Computational gene expression modeling identifies salivary biomarker analysis that predict oral feeding readiness in the newborn

J Pediatr. 2015 Feb;166(2):282-8.e5. doi: 10.1016/j.jpeds.2014.10.065.


Objective: To combine mathematical modeling of salivary gene expression microarray data and systems biology annotation with reverse-transcription quantitative polymerase chain reaction amplification to identify (phase I) and validate (phase II) salivary biomarker analysis for the prediction of oral feeding readiness in preterm infants.

Study design: Comparative whole-transcriptome microarray analysis from 12 preterm newborns pre- and postoral feeding success was used for computational modeling and systems biology analysis to identify potential salivary transcripts associated with oral feeding success (phase I). Selected gene expression biomarkers (15 from computational modeling; 6 evidence-based; and 3 reference) were evaluated by reverse-transcription quantitative polymerase chain reaction amplification on 400 salivary samples from successful (n = 200) and unsuccessful (n = 200) oral feeders (phase II). Genes, alone and in combination, were evaluated by a multivariate analysis controlling for sex and postconceptional age (PCA) to determine the probability that newborns achieved successful oral feeding.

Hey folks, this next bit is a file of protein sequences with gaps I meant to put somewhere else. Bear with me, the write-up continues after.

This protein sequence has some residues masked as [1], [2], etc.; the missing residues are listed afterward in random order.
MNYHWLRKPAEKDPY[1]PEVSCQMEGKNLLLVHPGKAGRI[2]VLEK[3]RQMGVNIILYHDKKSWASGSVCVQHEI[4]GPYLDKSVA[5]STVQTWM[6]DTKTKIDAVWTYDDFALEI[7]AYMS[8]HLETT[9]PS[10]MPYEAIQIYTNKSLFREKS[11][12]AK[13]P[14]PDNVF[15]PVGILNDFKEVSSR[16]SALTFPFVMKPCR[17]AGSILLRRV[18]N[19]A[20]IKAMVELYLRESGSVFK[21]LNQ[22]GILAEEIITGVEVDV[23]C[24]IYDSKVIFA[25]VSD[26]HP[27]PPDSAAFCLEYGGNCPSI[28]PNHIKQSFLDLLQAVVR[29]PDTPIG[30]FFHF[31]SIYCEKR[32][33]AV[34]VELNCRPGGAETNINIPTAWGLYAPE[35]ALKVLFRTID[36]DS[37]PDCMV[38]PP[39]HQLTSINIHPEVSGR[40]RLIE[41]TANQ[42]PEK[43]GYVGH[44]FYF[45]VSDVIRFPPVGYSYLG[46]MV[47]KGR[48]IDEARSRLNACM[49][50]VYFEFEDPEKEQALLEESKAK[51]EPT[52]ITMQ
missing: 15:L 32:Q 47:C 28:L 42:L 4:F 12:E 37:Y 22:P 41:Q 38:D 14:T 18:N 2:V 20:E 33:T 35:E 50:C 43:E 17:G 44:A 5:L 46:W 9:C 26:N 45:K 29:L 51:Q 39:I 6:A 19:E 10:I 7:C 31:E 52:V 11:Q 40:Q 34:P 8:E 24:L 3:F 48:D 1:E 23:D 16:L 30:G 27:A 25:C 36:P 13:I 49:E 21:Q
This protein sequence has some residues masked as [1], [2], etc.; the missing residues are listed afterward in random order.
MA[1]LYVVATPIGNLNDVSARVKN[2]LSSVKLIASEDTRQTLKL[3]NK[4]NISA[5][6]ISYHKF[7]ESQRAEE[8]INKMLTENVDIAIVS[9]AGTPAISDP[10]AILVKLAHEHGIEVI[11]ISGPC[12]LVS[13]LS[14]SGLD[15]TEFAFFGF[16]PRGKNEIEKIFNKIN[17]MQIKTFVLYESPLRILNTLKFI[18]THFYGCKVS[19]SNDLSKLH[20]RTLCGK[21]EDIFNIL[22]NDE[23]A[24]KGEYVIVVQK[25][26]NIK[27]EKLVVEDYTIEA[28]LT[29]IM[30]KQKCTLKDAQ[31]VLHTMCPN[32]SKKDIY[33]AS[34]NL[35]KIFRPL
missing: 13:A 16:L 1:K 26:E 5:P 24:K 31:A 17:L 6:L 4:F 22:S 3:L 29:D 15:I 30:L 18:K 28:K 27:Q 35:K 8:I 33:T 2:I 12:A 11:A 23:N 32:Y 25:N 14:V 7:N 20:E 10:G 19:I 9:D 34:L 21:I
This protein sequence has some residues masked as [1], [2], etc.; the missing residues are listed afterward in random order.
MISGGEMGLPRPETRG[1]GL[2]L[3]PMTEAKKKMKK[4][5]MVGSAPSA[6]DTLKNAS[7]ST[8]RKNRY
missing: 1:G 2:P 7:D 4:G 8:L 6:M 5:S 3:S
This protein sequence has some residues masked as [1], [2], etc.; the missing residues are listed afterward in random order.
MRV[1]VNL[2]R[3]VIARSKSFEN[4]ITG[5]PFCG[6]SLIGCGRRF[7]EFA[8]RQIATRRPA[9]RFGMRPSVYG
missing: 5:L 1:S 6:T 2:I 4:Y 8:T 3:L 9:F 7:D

Results: Advancing PCA (P < .001) and female sex (P = .05) positively predicted an infant's ability to feed orally. A combination of 5 genes, neuropeptide Y2 receptor (hunger signaling), adneosine-monophosphate-activated protein kinase (energy homeostasis), plexin A1 (olfactory neurogenesis), nephronophthisis 4 (visual behavior), and wingless-type MMTV integration site family, member 3 (facial development), in addition to PCA and sex, demonstrated good accuracy for determining feeding success (area under the receiver operator characteristic curve = 0.78).

Conclusions: We have identified objective and biologically relevant salivary biomarkers that noninvasively assess a newborn's developing brain, sensory, and facial development as they relate to oral feeding success. Understanding the mechanisms that underlie the development of oral feeding readiness through translational and computational methods may improve clinical decision making while decreasing morbidities and health care costs.

Publication types

  • Research Support, N.I.H., Extramural

MeSH terms

  • Biomarkers / analysis
  • Computer Simulation*
  • Feeding Behavior*
  • Female
  • Gene Expression Regulation*
  • Humans
  • Infant, Newborn
  • Male
  • Microarray Analysis*
  • Models, Genetic*
  • Predictive Value of Tests
  • Saliva / chemistry*
  • Sucking Behavior*


  • Biomarkers